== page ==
Got Drones? You Need Object Detection
Got Drones? You Need Object Detection
If you have a drone, you might want to start thinking about object detection. Why? Read this article to find out and to take the next steps.
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Machine learning is the idea that describes computers that can essentially "learn" and process new information without specifically being programed to do so. If you give a computer a task, it will more-or-less get better at that task the more it has a chance to engage in it. Object detection is a subset of this idea and is of particular relevance to photos. Not only does object detection let you know which objects are in a photo (hence the name), it also gives you insight into precisely where they are, too.
But out of all the industries and activities where object detection is poised to make a big impact, drone services are undoubtedly right at the top. According to one recent study, there will be about seven million drones in the skies across the United States by as soon as 2020. With advanced techniques like object detection, there really is no limit to what they can do.
Drones and Object Detection: What You Need to Know
To get a better understanding of just how beneficial object detection can be within the context of a drone, let's narrow the discussion down to one particular type of UAV — those intended for photography and videography. This makes sense since, according to one recent study, the photography industry is actually the top industry in the U.S. that is currently using drones as of 2016. Real estate came in second, but since drones in this space are also commonly used for taking photographs and videos of homes and large pieces of property, it's acceptable to lump them into the same category.
Let's say you were in a park and you wanted a drone to record a video as you walked from one end of the environment to the other. Say the entire length of that space is about 100 yards, give or take. With object detection, the drone essentially "knows" what it's recording in the first place. It can separate you from the trees, animals, park benches, and other objects in the vicinity. But more than that, it also knows that it should be following you, too — no matter where you currently are or where you happen to be headed.
At that point, it can essentially "lock onto you," following you along until you stop moving without any further action being required on your part. You start walking, the drone moves with you. You stop walking, the drone does the same.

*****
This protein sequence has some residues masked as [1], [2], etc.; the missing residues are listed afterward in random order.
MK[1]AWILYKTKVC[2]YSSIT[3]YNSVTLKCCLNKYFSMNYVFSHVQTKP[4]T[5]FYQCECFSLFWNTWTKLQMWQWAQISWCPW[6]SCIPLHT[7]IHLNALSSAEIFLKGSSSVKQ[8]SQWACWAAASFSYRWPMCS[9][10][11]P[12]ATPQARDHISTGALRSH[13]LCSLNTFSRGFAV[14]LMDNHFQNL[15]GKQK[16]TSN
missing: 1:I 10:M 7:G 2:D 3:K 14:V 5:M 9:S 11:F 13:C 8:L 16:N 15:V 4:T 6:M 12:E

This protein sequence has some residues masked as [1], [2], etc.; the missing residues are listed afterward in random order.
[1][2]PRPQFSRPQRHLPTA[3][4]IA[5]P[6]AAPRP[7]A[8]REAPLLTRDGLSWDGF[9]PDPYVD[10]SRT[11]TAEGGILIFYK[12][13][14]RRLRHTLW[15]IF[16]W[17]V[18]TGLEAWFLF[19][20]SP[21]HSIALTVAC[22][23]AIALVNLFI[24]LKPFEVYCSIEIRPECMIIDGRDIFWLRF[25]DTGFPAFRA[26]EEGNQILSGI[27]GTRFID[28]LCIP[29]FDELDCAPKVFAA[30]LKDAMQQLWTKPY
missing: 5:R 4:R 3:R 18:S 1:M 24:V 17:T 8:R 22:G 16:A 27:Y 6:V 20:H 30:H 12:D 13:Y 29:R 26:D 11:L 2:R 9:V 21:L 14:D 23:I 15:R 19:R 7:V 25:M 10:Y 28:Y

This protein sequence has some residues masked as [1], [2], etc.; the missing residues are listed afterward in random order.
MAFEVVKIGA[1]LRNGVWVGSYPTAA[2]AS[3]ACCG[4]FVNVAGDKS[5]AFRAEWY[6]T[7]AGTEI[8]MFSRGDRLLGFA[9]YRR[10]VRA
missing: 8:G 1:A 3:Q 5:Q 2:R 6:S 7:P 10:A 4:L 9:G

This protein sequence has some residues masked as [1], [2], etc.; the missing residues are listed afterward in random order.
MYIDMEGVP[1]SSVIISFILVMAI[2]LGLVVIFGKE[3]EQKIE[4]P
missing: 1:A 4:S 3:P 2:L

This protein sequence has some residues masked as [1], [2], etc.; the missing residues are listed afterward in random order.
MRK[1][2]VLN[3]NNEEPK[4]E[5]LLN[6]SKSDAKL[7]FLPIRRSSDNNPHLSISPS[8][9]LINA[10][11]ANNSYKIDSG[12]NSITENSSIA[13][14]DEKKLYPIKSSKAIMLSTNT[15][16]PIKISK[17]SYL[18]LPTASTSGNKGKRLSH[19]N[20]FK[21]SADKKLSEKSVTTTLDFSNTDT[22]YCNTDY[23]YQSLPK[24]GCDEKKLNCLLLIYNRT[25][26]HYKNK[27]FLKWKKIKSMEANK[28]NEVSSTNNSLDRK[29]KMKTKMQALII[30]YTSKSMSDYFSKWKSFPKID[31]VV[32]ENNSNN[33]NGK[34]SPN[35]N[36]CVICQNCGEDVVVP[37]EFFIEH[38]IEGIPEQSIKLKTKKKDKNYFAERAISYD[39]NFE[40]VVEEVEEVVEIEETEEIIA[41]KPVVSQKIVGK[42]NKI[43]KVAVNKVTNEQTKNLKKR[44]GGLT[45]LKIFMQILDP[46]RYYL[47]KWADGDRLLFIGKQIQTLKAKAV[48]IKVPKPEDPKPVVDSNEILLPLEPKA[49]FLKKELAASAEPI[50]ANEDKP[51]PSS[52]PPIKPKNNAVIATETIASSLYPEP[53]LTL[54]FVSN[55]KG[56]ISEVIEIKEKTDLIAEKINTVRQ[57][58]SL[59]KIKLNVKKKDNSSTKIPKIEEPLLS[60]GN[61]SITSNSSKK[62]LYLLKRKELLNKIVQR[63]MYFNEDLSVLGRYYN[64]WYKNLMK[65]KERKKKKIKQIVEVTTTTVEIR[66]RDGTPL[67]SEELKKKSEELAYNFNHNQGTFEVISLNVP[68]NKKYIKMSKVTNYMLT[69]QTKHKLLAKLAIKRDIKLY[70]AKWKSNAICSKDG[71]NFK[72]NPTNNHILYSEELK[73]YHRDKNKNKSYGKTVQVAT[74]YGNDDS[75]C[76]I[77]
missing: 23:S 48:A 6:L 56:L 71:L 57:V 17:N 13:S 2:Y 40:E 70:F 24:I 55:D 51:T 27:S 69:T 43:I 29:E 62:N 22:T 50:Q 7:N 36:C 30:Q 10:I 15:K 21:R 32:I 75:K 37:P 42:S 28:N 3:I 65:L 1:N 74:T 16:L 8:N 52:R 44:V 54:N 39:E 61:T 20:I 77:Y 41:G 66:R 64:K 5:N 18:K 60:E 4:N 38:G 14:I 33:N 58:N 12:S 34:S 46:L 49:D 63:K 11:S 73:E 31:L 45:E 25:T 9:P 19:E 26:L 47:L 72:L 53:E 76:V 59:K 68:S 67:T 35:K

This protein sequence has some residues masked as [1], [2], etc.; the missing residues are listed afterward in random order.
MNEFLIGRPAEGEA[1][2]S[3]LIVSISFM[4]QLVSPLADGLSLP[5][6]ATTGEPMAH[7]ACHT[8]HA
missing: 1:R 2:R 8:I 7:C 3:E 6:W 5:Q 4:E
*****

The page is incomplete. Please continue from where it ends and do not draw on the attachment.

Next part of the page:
This concept works the other way, too. If your drone can detect the objects around it, it also "knows" what types of objects it needs to stay away from. You don't have to worry about your drone suddenly flying directly into a tree or through power lines if it is "aware" of the danger that those objects represent. You don't have to worry about your drone suddenly flying out over the open water, because it "knows" that water and flat, level ground are two different things.
But the implications of this level of object detection in drone services go far beyond aerial photography and videography, too. Many industries are using them to assist with important tracking, management, and inventory-related issues in places like warehouses and even on construction sites. A drone service with object detection can not only help create a grid-based location of assets at any given moment, but it can also provide insight into the check-in and check-out of assets, inventory location, and reporting, it can help authorize yard activity, and more.
Even law enforcement officials can use drones with object detection to keep a better eye on suspects, monitoring them from a low profile location to provide officers with all the information they need to quickly make an arrest in the safest and most effective way possible.
After all this, it's easy to see why something as seemingly-simple as object detection is so important when it comes to drone services. With it, you can focus less on the drone itself and more on whatever activity you were trying to do — whether it involved trying to take better photos at a weekend wedding shoot or eliminate waste from your construction site doesn't actually matter. It's one of the purest examples of using technology to not replace humans but support and empower them, and it's one that is only going to get more important as time goes on.
Published at DZone with permission of David Hoffman , DZone MVB. See the original article here.
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